Additive manufacturing for end-use parts is seeing increased demand due to fast lead-times and reduced costs to manufacture low-volume components with engineering properties near or at the levels of injection molded parts. Nylon has long been a popular engineering resin for its properties of strength, chemical and heat resistance, particularly in automotive underhood applications.
The development of engineering polymer materials adapted to additive manufacturing, also known as 3D printing, has resulted in many new materials, thus expanding the capability of building end-use parts without the need for molds or injection molding. Solvay Engineering Plastics has developed its PA6 for Selected Laser Sintering, Sinterline, a polyamide 6 powder “that provides a variety of engineering and mechanical properties that are comparable to PA6,” Ralph Risse, Sinterline Marketing Innovation Manager for Sinterline, told PlasticsToday. “So, if you are thinking about rapid prototyping or production parts, you can now get them in nylon.”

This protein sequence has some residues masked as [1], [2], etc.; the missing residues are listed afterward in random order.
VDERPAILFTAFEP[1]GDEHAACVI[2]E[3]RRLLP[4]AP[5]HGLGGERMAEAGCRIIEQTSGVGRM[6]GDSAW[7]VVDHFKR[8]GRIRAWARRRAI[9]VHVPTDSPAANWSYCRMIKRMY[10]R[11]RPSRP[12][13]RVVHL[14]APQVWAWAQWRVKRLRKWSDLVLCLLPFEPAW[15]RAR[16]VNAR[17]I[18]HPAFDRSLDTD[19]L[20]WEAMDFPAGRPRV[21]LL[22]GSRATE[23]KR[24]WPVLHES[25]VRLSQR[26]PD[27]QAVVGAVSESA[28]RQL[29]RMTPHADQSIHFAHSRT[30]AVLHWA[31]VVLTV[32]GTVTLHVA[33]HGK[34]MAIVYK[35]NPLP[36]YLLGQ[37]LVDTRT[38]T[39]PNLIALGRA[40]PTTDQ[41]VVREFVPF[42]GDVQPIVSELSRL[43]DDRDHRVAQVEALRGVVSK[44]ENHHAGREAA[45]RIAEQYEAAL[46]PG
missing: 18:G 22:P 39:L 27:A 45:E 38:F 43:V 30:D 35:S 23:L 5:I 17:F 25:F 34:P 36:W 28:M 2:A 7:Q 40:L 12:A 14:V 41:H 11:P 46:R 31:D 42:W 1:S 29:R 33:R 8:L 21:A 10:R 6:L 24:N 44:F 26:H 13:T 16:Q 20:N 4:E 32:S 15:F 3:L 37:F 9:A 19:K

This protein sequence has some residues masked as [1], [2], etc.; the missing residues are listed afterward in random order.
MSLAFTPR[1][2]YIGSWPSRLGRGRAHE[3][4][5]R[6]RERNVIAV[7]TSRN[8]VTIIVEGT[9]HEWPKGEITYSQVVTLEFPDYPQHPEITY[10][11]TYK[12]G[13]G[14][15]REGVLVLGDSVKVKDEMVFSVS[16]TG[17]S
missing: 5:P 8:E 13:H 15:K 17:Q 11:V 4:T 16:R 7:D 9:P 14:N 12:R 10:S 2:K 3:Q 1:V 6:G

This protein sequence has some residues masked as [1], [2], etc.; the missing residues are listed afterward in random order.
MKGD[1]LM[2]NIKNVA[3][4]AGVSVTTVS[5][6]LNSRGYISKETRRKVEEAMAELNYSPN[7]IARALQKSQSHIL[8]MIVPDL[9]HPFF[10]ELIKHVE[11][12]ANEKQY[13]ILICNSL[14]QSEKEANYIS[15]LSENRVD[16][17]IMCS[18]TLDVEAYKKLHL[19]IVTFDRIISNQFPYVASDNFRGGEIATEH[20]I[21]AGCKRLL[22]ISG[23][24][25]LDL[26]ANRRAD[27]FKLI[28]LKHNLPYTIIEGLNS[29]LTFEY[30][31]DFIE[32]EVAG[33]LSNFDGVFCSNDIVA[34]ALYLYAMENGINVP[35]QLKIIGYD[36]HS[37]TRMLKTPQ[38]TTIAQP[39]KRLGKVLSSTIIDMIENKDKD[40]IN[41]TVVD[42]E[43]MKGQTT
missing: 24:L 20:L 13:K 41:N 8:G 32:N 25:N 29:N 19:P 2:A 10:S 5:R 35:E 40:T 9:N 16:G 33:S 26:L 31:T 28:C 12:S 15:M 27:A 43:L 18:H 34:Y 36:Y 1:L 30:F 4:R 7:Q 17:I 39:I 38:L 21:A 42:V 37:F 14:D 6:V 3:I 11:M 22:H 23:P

Solvay’s Steve Penny, North American product engineering manager and Business Development for Sinterline, added, “The end goal is to see end-use parts in nylon, so we’re just bringing Sinterline to the market. It has higher properties than PA11 and PA12.”..